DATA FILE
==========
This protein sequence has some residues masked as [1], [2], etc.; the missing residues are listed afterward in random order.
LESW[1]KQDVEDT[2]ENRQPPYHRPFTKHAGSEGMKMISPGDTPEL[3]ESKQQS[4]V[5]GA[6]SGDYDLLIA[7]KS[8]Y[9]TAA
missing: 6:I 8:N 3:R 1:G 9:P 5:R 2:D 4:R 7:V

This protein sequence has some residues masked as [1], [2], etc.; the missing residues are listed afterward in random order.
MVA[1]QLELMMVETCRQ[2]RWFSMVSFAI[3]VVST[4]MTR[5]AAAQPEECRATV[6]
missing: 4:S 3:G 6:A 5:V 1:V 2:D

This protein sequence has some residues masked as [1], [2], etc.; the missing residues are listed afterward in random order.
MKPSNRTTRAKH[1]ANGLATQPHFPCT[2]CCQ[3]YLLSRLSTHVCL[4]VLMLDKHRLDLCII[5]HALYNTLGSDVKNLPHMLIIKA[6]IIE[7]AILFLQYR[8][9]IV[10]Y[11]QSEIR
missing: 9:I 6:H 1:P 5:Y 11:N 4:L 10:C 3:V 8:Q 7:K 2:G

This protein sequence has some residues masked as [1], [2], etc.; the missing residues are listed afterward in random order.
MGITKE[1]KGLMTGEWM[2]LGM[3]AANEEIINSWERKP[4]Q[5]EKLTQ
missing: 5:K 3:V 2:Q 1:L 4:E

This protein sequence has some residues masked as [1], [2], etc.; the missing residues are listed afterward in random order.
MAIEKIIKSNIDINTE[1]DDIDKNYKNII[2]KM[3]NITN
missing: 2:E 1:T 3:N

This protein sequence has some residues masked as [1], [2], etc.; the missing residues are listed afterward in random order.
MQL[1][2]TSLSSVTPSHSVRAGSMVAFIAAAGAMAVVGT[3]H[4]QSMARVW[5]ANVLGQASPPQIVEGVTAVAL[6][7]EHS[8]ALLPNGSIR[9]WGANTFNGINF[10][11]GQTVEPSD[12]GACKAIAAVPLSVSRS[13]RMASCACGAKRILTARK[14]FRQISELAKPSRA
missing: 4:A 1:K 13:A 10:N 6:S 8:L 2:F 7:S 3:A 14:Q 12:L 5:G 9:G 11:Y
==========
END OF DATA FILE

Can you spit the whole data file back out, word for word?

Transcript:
This protein sequence has some residues masked as [1], [2], etc.; the missing residues are listed afterward in random order.
LESW[1]KQDVEDT[2]ENRQPPYHRPFTKHAGSEGMKMISPGDTPEL[3]ESKQQS[4]V[5]GA[6]SGDYDLLIA[7]KS[8]Y[9]TAA
missing: 6:I 8:N 3:R 1:G 9:P 5:R 2:D 4:R 7:V

This protein sequence has some residues masked as [1], [2], etc.; the missing residues are listed afterward in random order.
MVA[1]QLELMMVETCRQ[2]RWFSMVSFAI[3]VVST[4]MTR[5]AAAQPEECRATV[6]
missing: 4:S 3:G 6:A 5:V 1:V 2:D

This protein sequence has some residues masked as [1], [2], etc.; the missing residues are listed afterward in random order.
MKPSNRTTRAKH[1]ANGLATQPHFPCT[2]CCQ[3]YLLSRLSTHVCL[4]VLMLDKHRLDLCII[5]HALYNTLGSDVKNLPHMLIIKA[6]IIE[7]AILFLQYR[8][9]IV[10]Y[11]QSEIR
missing: 9:I 6:H 1:P 5:Y 11:N 4:L 10:C 3:V 8:Q 7:K 2:G

This protein sequence has some residues masked as [1], [2], etc.; the missing residues are listed afterward in random order.
MGITKE[1]KGLMTGEWM[2]LGM[3]AANEEIINSWERKP[4]Q[5]EKLTQ
missing: 5:K 3:V 2:Q 1:L 4:E

This protein sequence has some residues masked as [1], [2], etc.; the missing residues are listed afterward in random order.
MAIEKIIKSNIDINTE[1]DDIDKNYKNII[2]KM[3]NITN
missing: 2:E 1:T 3:N

This protein sequence has some residues masked as [1], [2], etc.; the missing residues are listed afterward in random order.
MQL[1][2]TSLSSVTPSHSVRAGSMVAFIAAAGAMAVVGT[3]H[4]QSMARVW[5]ANVLGQASPPQIVEGVTAVAL[6][7]EHS[8]ALLPNGSIR[9]WGANTFNGINF[10][11]GQTVEPSD[12]GACKAIAAVPLSVSRS[13]RMASCACGAKRILTARK[14]FRQISELAKPSRA
missing: 4:A 1:K 13:A 10:N 6:S 8:L 2:F 7:S 3:A 14:Q 12:L 5:G 9:G 11:Y